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TcpIp Essay Research Paper Introduction I

Tcp/Ip Essay, Research Paper Introduction I will demonstrate the unique power of TCP/IP. We will explore some of the powers of this suite of protocols and understand the importance of using it. TCP/IP is actually a packet of information being sent through different servers to reach its destination. In some instances it takes only seconds and with certain programs you can actually see how many servers and seconds it actually takes to reach it’s destination.

Tcp/Ip Essay, Research Paper

Introduction I will demonstrate the unique power of TCP/IP. We will explore some of the powers of this suite of protocols and understand the importance of using it. TCP/IP is actually a packet of information being sent through different servers to reach its destination. In some instances it takes only seconds and with certain programs you can actually see how many servers and seconds it actually takes to reach it’s destination. This is really a unique system this shows the power of the internet and the intricate systems the computer actually has. You will also be able to learn how TCP/IP was first developed and how these packets are actually sent. Development of TCP/IP Shared resources are a way to cut expenses. TCP/IP was developed to handle such cross network sharing. Scientists first developed TCP/IP, the Advanced Research Projects Agency network called ARPAnet. The ARPAnet is a well-known TCP/IP network. Hundreds of vendors have products that support TCP/IP, and millions of networks, with different operating systems, use TCP/IP as its protocol. TCP/IP is only two protocols in the package called “Internet Protocol Suite.” Because TCP and IP are the best known of the protocols in the suite, most people refer to the suite as “TCP/IP.” The Internet is a collection of networks; including, Local Internet Service Providers, the Defense Data Network (DDN), Colleges and Universities, Research Institutions, and countless other networks.Auxiliary Programs The Suite of protocols is not limited to TCP/IP, there is a File Transfer Protocol (FTP) which allows users on one computer to get files from another computer or to send files to another computer. Usually, a person logs in as a “GUEST” or “ANONYMOUS” to gain access to the private or restricted area on the remote computer, security is handled by the User ID and password. TELNET is a network terminal protocol that allows a user to login to any other computer on the network. Once your computer is connected to the remote system all commands that are typed locally will be executed on the remote system. Logging into a remote system using TELNET is the same as FTP; the user must furnish his/her User ID and password. How TCP works Two protocols are used to handle TCP/IP datagrams, sometimes referred to as packets. Transmission Control Protocol (TCP) is responsible for breaking up the message into manageable datagrams, reassembling them at the other end, resending any packets that are lost or corrupted, and putting them back together in the correct order. On small networks TCP is doing all the work, but on the Internet getting the datagram to its destination is a more complex job. The way the Internet is today the datagram could pass through several different types of systems. For this reason, TCP passes the datagram, with the destination address, to the Internet Protocol (IP). The only thing IP has to concern itself with is the Internet address of the destination computer. IP has a simple job of finding a route for the datagrams to get from the source computer to the destination computer.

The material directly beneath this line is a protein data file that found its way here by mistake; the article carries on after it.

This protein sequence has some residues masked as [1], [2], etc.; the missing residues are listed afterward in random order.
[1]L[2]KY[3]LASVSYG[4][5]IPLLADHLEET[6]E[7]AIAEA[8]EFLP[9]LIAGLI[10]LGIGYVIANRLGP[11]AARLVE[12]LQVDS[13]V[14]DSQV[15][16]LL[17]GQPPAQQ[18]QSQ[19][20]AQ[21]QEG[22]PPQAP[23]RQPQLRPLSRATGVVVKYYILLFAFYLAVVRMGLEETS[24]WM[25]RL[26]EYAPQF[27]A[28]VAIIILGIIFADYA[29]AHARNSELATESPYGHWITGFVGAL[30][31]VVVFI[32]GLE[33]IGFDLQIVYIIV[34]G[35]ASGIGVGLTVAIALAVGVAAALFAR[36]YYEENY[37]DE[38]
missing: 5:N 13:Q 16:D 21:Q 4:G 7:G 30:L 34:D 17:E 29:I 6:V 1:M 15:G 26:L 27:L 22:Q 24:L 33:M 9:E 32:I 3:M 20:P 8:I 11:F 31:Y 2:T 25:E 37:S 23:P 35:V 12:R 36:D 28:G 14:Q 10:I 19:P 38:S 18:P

Detailed analysis of TCP TCP/IP looks at the size of the information to be sent and breaks it into smaller, more manageable packets called datagrams. TCP then attaches a header to the datagram. The Port number is used to keep track of different conversations. If three people are transferring files, TCP might allocate port numbers 1000, 1001, and 1002. The SOURCE PORT is assigned by your machine and the DESTINATION PORT by the remote machine. The header contains a SEQUENCE NUMBER that is used by the destination machine to build the message and to see if any datagrams are missing. The CHECKSUM is a number that is computed by adding up all of the octets in the datagram, and the result is put in the header. Once the computer at the remote end receives the datagram and verifies the checksum, it places an Acknowledgment number in the header and sends it back to the source computer. So, now is when TCP hands it off to IP. The amount of datagrams depends on the file size. Details of IP The main things in this header are the SOURCE and DESTINATION address, and they are the same as the TCP header. The PROOL tells IP which protocol to deliver it to, either TCP or one of the other protocols that use IP. The CHECKSUM in the IP header is verified at the other computer to make sure the datagram was not damaged in transit. The time to live field is how long the packet will live before it’s erased. The reason for this is not to have stranded packets clogging up the network. For File transfers, mail sending and retrieval, and remote logins TCP/IP is the protocol of choice. It has the minimum lose of data, while insuring pinpoint delivery. TCP/IP is invisible to the user; therefore, the user doesn’t have to worry about configuring TCP/IP.

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